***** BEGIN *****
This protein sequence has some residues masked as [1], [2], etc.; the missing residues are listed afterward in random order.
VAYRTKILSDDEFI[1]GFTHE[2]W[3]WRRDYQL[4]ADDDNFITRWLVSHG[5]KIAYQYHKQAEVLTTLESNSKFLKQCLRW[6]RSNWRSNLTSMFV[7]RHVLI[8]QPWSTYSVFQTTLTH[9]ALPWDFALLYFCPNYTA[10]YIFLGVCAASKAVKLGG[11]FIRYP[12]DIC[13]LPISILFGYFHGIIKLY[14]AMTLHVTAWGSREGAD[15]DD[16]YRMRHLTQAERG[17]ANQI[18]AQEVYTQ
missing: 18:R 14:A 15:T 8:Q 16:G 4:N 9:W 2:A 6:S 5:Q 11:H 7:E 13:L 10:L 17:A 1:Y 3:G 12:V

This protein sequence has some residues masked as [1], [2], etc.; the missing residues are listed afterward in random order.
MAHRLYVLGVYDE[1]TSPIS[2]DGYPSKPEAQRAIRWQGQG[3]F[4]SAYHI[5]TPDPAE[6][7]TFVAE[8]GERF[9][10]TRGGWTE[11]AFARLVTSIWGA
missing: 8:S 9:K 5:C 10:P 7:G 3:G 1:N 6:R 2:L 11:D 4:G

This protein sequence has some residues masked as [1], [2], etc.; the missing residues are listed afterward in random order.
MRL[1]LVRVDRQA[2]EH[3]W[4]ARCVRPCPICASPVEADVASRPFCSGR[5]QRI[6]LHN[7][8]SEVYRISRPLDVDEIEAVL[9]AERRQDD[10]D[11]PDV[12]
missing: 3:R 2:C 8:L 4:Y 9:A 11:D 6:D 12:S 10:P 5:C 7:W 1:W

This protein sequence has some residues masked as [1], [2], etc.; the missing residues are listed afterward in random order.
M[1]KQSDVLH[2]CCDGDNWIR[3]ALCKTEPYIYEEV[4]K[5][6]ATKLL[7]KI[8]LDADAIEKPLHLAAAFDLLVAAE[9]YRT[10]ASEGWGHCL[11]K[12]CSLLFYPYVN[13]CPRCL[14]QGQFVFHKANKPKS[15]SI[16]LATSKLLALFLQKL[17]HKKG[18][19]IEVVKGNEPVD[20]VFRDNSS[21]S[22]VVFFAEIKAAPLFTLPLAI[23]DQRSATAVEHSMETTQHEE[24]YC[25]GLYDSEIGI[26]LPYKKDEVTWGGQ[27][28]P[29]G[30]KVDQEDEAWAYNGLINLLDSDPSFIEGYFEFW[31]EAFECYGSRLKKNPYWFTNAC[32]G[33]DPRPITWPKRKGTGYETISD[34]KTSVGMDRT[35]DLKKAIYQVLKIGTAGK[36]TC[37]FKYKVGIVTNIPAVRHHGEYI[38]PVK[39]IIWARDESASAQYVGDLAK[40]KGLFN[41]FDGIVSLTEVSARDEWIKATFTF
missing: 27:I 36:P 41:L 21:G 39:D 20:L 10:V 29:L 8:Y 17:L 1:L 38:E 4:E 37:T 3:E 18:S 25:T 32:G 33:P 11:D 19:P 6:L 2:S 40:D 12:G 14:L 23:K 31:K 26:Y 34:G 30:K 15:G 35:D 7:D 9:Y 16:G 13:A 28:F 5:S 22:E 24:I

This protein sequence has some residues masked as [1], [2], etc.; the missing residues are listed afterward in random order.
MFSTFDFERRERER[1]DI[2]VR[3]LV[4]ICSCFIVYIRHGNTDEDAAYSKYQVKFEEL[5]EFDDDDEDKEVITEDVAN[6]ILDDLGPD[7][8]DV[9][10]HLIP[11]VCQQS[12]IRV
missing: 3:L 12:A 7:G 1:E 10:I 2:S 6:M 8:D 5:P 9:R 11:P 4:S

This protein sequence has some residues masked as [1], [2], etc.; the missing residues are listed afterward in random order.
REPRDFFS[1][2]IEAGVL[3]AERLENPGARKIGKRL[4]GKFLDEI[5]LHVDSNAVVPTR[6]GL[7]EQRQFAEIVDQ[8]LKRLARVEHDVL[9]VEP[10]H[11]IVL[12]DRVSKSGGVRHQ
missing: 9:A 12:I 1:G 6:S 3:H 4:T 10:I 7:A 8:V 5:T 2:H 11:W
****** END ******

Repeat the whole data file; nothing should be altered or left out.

This protein sequence has some residues masked as [1], [2], etc.; the missing residues are listed afterward in random order.
VAYRTKILSDDEFI[1]GFTHE[2]W[3]WRRDYQL[4]ADDDNFITRWLVSHG[5]KIAYQYHKQAEVLTTLESNSKFLKQCLRW[6]RSNWRSNLTSMFV[7]RHVLI[8]QPWSTYSVFQTTLTH[9]ALPWDFALLYFCPNYTA[10]YIFLGVCAASKAVKLGG[11]FIRYP[12]DIC[13]LPISILFGYFHGIIKLY[14]AMTLHVTAWGSREGAD[15]DD[16]YRMRHLTQAERG[17]ANQI[18]AQEVYTQ
missing: 18:R 14:A 15:T 8:Q 16:G 4:N 9:W 2:A 6:S 5:Q 11:H 7:E 13:L 10:L 17:A 1:Y 3:G 12:V

This protein sequence has some residues masked as [1], [2], etc.; the missing residues are listed afterward in random order.
MAHRLYVLGVYDE[1]TSPIS[2]DGYPSKPEAQRAIRWQGQG[3]F[4]SAYHI[5]TPDPAE[6][7]TFVAE[8]GERF[9][10]TRGGWTE[11]AFARLVTSIWGA
missing: 8:S 9:K 5:C 10:P 7:G 3:G 1:N 6:R 2:L 11:D 4:G

This protein sequence has some residues masked as [1], [2], etc.; the missing residues are listed afterward in random order.
MRL[1]LVRVDRQA[2]EH[3]W[4]ARCVRPCPICASPVEADVASRPFCSGR[5]QRI[6]LHN[7][8]SEVYRISRPLDVDEIEAVL[9]AERRQDD[10]D[11]PDV[12]
missing: 3:R 2:C 8:L 4:Y 9:A 11:D 6:D 12:S 10:P 5:C 7:W 1:W

This protein sequence has some residues masked as [1], [2], etc.; the missing residues are listed afterward in random order.
M[1]KQSDVLH[2]CCDGDNWIR[3]ALCKTEPYIYEEV[4]K[5][6]ATKLL[7]KI[8]LDADAIEKPLHLAAAFDLLVAAE[9]YRT[10]ASEGWGHCL[11]K[12]CSLLFYPYVN[13]CPRCL[14]QGQFVFHKANKPKS[15]SI[16]LATSKLLALFLQKL[17]HKKG[18][19]IEVVKGNEPVD[20]VFRDNSS[21]S[22]VVFFAEIKAAPLFTLPLAI[23]DQRSATAVEHSMETTQHEE[24]YC[25]GLYDSEIGI[26]LPYKKDEVTWGGQ[27][28]P[29]G[30]KVDQEDEAWAYNGLINLLDSDPSFIEGYFEFW[31]EAFECYGSRLKKNPYWFTNAC[32]G[33]DPRPITWPKRKGTGYETISD[34]KTSVGMDRT[35]DLKKAIYQVLKIGTAGK[36]TC[37]FKYKVGIVTNIPAVRHHGEYI[38]PVK[39]IIWARDESASAQYVGDLAK[40]KGLFN[41]FDGIVSLTEVSARDEWIKATFTF
missing: 27:I 36:P 41:L 21:G 39:D 20:L 10:V 29:L 8:Y 17:L 1:L 38:E 4:E 37:T 3:E 18:S 25:T 32:G 33:P 11:D 19:P 6:L 2:S 40:D 12:G 14:L 23:K 31:K 26:Y 34:G 30:K 15:G 35:D 7:D 9:Y 16:G 13:A 28:F 5:S 22:E 24:I

This protein sequence has some residues masked as [1], [2], etc.; the missing residues are listed afterward in random order.
MFSTFDFERRERER[1]DI[2]VR[3]LV[4]ICSCFIVYIRHGNTDEDAAYSKYQVKFEEL[5]EFDDDDEDKEVITEDVAN[6]ILDDLGPD[7][8]DV[9][10]HLIP[11]VCQQS[12]IRV
missing: 3:L 12:A 7:G 1:E 10:I 2:S 6:M 8:D 5:P 9:R 11:P 4:S

This protein sequence has some residues masked as [1], [2], etc.; the missing residues are listed afterward in random order.
REPRDFFS[1][2]IEAGVL[3]AERLENPGARKIGKRL[4]GKFLDEI[5]LHVDSNAVVPTR[6]GL[7]EQRQFAEIVDQ[8]LKRLARVEHDVL[9]VEP[10]H[11]IVL[12]DRVSKSGGVRHQ
missing: 9:A 12:I 1:G 6:S 3:H 4:T 10:I 7:A 8:V 5:T 2:H 11:W